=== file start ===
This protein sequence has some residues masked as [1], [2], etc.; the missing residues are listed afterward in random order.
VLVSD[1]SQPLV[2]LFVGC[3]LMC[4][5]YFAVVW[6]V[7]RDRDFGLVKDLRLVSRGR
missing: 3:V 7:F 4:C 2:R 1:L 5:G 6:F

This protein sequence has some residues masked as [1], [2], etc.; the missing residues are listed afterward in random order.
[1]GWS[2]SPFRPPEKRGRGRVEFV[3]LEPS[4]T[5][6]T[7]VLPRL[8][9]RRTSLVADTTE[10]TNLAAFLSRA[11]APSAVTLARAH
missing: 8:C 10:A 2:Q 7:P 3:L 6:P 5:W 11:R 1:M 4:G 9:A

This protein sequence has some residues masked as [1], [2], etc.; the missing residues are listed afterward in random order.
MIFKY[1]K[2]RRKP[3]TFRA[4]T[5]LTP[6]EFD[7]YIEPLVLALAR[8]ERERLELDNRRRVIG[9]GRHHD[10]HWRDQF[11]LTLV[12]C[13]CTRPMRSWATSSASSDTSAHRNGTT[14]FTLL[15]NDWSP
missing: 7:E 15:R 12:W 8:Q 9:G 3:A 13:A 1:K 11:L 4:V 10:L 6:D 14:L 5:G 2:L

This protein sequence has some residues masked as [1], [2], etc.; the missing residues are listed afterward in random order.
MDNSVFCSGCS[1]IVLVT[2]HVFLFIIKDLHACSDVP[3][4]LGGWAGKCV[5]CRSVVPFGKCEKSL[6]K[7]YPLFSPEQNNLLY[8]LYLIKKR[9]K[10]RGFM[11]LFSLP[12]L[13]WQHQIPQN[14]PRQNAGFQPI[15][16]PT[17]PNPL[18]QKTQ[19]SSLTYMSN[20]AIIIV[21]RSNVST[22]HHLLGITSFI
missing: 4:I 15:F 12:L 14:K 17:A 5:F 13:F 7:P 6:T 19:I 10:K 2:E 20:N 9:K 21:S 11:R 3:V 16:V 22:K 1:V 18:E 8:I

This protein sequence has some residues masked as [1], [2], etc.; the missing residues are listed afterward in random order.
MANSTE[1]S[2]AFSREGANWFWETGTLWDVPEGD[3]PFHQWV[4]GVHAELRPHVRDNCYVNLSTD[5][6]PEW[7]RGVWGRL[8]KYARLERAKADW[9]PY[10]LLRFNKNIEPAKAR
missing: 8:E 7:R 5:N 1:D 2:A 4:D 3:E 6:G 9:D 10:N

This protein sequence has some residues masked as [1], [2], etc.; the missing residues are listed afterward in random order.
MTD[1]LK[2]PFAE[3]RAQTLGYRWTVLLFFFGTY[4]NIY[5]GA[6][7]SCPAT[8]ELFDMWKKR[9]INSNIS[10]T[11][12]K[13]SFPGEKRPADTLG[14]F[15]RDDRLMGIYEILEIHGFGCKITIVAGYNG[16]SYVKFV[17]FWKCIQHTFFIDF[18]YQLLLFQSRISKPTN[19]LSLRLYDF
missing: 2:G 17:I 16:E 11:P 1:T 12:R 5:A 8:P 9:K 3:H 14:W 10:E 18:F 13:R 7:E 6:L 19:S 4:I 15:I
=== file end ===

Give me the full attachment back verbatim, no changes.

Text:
This protein sequence has some residues masked as [1], [2], etc.; the missing residues are listed afterward in random order.
VLVSD[1]SQPLV[2]LFVGC[3]LMC[4][5]YFAVVW[6]V[7]RDRDFGLVKDLRLVSRGR
missing: 3:V 7:F 4:C 2:R 1:L 5:G 6:F

This protein sequence has some residues masked as [1], [2], etc.; the missing residues are listed afterward in random order.
[1]GWS[2]SPFRPPEKRGRGRVEFV[3]LEPS[4]T[5][6]T[7]VLPRL[8][9]RRTSLVADTTE[10]TNLAAFLSRA[11]APSAVTLARAH
missing: 8:C 10:A 2:Q 7:P 3:L 6:P 5:W 11:R 1:M 4:G 9:A

This protein sequence has some residues masked as [1], [2], etc.; the missing residues are listed afterward in random order.
MIFKY[1]K[2]RRKP[3]TFRA[4]T[5]LTP[6]EFD[7]YIEPLVLALAR[8]ERERLELDNRRRVIG[9]GRHHD[10]HWRDQF[11]LTLV[12]C[13]CTRPMRSWATSSASSDTSAHRNGTT[14]FTLL[15]NDWSP
missing: 7:E 15:R 12:W 8:Q 9:G 3:A 13:A 1:K 11:L 4:V 10:L 6:D 14:L 5:G 2:L

This protein sequence has some residues masked as [1], [2], etc.; the missing residues are listed afterward in random order.
MDNSVFCSGCS[1]IVLVT[2]HVFLFIIKDLHACSDVP[3][4]LGGWAGKCV[5]CRSVVPFGKCEKSL[6]K[7]YPLFSPEQNNLLY[8]LYLIKKR[9]K[10]RGFM[11]LFSLP[12]L[13]WQHQIPQN[14]PRQNAGFQPI[15][16]PT[17]PNPL[18]QKTQ[19]SSLTYMSN[20]AIIIV[21]RSNVST[22]HHLLGITSFI
missing: 4:I 15:F 12:L 14:K 17:A 5:F 13:F 7:P 6:T 19:I 10:K 2:E 20:N 9:K 21:S 11:R 3:V 16:V 22:K 1:V 18:E 8:I

This protein sequence has some residues masked as [1], [2], etc.; the missing residues are listed afterward in random order.
MANSTE[1]S[2]AFSREGANWFWETGTLWDVPEGD[3]PFHQWV[4]GVHAELRPHVRDNCYVNLSTD[5][6]PEW[7]RGVWGRL[8]KYARLERAKADW[9]PY[10]LLRFNKNIEPAKAR
missing: 8:E 7:R 5:N 1:D 2:A 4:D 3:E 6:G 9:D 10:N

This protein sequence has some residues masked as [1], [2], etc.; the missing residues are listed afterward in random order.
MTD[1]LK[2]PFAE[3]RAQTLGYRWTVLLFFFGTY[4]NIY[5]GA[6][7]SCPAT[8]ELFDMWKKR[9]INSNIS[10]T[11][12]K[13]SFPGEKRPADTLG[14]F[15]RDDRLMGIYEILEIHGFGCKITIVAGYNG[16]SYVKFV[17]FWKCIQHTFFIDF[18]YQLLLFQSRISKPTN[19]LSLRLYDF
missing: 2:G 17:I 16:E 11:P 1:T 12:R 5:A 8:P 9:K 3:H 14:W 10:E 18:F 13:R 7:E 6:L 19:S 4:I 15:I